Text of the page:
Weiner's death is the first in New York City linked to swine flu virus and the sixth nationwide.
Wiener was hired as a substitute teacher in March 1978, then as a mathematics teacher, working in that position until 2007. Since then, Wiener had been employed as an assistant principal at I.S. 238, also known as the Susan B. Anthony Intermediate School, in the Hollis neighborhood.
Besides Wiener, no one else in New York City has become seriously ill from the virus. As of Sunday afternoon, health officials had reported five other deaths in the U.S.: three in Texas, one in Washington state and one in Arizona.
Ernest A. Logan, the president of the Council of School Supervisors and Administrators, released the following statement:
"We were devastated to learn this evening that Mitch Wiener died. On behalf of each and every member of the Council of School Supervisors and Administrators, I extend our deepest sympathy and absolute support to Mitch's wife, Bonnie, and their three sons. They have been by Mitch's side at the hospital since Thursday, and they had every hope that he would recover. So did we. Mitch was the truest kind of educational leader, unsung, yet absolutely dedicated to his students, his teachers and fellow administrators, and to his Principal, Joe Gates. He serves us as a fine model and we grieve his loss."
Mayor Michael Bloomberg issued the following statement:
"We mourn the loss of Mitchell Wiener, the Assistant Principal of IS 238, who died this evening. Mr. Wiener was hired as a substitute teacher in March, 1978 and quickly began shaping generations of students from Hollis, Queens - as a math teacher from 1978 to 2007, and since then as Assistant Principal. He was a well-liked and devoted educator, and his death is a loss for our schools and our city. I ask all New Yorkers to keep his wife Bonnie and the rest of his family in their thoughts and prayers."
Schools Chancellor Joel Klein issues this statement:
"For three decades Mitchell Wiener enriched the lives of children at IS 238 in Hollis, Queens, where he served as a math teacher and administrator. He was committed to the success of his students, and was loved and respected by the school community. I'm greatly saddened by his death and my thoughts are with the 238 community and especially with his wife and family."
Governor David Paters had this to say:
"It is with great sadness tonight that we learn that New York has lost one of its residents to an illness related to H1N1. Speaking for all New Yorkers, our condolences and prayers go to Mitchell Wiener's family, friends, co-workers and students. I know he will be missed at the Intermediate School 238 in Hollis.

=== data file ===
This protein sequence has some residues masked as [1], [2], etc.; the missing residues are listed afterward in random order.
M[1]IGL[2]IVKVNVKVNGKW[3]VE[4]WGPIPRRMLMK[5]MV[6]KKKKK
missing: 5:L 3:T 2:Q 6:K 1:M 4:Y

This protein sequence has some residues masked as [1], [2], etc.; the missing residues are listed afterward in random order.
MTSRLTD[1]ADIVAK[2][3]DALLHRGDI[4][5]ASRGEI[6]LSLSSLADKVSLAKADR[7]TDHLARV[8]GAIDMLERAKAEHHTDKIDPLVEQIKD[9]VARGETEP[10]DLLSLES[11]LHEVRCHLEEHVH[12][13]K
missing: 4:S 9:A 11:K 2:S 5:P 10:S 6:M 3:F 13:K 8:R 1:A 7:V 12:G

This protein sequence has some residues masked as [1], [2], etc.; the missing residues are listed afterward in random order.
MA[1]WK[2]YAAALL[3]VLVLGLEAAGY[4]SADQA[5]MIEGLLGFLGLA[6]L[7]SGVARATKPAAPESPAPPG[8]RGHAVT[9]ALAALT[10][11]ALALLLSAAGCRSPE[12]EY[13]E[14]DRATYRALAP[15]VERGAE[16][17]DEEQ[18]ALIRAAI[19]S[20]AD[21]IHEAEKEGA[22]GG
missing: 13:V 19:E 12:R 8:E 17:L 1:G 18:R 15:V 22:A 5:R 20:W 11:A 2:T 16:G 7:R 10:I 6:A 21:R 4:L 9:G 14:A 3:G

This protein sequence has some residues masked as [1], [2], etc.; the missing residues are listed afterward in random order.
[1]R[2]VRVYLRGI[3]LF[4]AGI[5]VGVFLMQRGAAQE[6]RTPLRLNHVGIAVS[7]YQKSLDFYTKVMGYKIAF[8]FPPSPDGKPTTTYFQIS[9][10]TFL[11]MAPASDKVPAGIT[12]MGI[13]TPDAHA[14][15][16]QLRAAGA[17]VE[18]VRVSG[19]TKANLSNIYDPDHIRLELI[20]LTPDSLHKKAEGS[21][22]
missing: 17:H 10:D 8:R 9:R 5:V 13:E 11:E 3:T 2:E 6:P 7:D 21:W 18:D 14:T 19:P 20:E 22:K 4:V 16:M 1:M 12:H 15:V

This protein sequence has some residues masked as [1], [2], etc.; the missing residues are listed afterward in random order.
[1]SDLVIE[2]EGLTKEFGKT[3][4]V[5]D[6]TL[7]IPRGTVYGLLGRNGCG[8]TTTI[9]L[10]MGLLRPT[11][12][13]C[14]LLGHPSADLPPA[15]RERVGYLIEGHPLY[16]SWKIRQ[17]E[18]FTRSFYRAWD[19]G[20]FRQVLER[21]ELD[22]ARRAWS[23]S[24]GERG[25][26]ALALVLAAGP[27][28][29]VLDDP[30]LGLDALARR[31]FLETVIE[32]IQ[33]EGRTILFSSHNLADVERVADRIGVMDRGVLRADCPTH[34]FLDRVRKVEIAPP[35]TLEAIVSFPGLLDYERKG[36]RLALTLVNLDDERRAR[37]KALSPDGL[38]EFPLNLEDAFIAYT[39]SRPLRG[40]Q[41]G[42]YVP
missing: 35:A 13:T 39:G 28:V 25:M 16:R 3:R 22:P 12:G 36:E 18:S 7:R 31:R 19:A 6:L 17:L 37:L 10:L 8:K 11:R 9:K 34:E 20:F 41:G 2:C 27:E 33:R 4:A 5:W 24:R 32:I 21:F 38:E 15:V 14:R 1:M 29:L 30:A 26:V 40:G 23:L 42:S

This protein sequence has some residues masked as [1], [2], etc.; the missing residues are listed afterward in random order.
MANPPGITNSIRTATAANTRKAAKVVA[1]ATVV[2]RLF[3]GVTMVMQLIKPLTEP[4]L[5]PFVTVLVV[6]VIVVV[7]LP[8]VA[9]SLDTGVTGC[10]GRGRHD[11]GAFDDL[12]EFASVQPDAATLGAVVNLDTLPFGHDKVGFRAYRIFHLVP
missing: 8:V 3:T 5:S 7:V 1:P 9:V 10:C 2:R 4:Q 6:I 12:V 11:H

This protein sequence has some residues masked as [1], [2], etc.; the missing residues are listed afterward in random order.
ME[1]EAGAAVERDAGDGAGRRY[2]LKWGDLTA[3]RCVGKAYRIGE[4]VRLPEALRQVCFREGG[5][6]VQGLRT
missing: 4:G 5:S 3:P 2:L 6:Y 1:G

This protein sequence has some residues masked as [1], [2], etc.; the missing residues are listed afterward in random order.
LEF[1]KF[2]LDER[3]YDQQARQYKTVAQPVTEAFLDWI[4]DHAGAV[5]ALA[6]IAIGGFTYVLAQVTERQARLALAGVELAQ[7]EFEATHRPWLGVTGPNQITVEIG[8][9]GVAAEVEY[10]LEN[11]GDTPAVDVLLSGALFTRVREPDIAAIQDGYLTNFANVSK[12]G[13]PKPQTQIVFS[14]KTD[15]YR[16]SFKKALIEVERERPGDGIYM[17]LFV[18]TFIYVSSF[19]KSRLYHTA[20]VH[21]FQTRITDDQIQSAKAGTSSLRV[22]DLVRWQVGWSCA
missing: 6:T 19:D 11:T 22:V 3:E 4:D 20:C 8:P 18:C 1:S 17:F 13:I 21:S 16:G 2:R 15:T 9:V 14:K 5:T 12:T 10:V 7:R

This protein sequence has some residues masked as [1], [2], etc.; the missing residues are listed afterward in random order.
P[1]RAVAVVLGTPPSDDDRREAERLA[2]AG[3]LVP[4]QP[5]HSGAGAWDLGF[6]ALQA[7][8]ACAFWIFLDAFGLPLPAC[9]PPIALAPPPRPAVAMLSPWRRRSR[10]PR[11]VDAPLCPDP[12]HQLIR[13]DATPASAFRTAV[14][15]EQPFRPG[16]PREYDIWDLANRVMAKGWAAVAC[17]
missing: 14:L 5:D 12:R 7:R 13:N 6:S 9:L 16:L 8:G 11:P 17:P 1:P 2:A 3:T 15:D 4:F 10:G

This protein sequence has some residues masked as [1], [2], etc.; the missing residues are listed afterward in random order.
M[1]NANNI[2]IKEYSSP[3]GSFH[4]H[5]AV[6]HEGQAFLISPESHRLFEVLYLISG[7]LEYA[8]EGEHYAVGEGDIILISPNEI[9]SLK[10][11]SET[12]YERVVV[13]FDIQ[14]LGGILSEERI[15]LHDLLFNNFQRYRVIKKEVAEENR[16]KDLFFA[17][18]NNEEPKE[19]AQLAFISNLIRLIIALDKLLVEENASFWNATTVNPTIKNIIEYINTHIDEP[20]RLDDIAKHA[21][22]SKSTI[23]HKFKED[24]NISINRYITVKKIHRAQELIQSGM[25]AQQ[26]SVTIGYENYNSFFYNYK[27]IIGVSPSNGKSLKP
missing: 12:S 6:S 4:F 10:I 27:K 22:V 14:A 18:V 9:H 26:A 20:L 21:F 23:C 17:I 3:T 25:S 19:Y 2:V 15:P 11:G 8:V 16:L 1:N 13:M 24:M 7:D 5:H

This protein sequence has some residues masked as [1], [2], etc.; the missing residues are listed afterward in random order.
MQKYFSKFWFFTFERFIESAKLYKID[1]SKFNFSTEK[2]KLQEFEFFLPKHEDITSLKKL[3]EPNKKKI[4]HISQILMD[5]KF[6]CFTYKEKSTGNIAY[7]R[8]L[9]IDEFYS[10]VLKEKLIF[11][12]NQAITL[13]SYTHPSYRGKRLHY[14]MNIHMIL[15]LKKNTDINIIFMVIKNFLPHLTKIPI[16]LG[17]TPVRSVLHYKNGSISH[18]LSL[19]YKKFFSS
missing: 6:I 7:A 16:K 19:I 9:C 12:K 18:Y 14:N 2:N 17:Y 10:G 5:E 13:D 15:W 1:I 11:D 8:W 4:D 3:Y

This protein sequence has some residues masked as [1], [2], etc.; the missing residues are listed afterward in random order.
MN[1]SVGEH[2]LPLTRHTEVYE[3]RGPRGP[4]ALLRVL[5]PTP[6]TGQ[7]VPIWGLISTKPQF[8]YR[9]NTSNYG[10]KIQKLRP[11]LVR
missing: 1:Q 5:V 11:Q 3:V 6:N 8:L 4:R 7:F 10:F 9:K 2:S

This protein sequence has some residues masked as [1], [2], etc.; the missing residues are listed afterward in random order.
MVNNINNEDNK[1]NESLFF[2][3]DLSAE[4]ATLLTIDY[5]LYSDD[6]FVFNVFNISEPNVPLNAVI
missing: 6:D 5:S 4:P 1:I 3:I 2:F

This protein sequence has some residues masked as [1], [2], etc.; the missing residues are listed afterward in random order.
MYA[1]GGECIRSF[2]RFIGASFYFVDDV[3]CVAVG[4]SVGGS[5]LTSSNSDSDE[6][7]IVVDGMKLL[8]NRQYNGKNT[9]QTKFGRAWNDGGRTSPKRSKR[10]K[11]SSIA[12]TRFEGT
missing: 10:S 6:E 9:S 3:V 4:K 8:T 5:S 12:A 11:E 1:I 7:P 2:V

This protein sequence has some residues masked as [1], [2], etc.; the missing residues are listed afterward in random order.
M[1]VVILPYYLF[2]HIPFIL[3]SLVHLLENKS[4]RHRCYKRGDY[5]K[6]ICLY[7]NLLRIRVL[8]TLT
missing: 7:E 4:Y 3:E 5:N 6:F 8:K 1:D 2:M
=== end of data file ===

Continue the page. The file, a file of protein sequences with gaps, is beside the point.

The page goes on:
"The New York State Department of Health (DOH) remains on heightened alert to respond to the H1N1 (swine flu) outbreak. DOH continues to work closely with local public health departments that are carefully monitoring the situation, particularly with respect to absenteeism in schools.
"DOH is working with the State Education Department to develop a standardized, real-time method of collecting absenteeism data from schools to assist local health departments with monitoring their communities. The agencies have also provided guidance on H1N1 to schools, which includes communicating with their local health departments if they are experiencing unusual rates of absenteeism."
Most people sickened from the swine flu, or the H1N1 virus, have complained of mild, seasonal flu-like symptoms such as fever, cough, sore throat, body aches and fatigue.
The city's first outbreak of swine flu occurred three weeks ago, when about 700 students and 300 other people associated with a Catholic high school in Queens began falling ill following the return of several students from vacations in Mexico, the epicenter of the outbreak.
For facts about influenza, and more information about swine flu, please visit the Health Department and CDC websites. Some specific resources:
From New York City Health Department
Facts about flu
From Centers for Disease Control and Prevention
General information about swine flu
Swine Flu Case Definitions
Swine Flu Infection Control and Patient Care
Preventing the Flu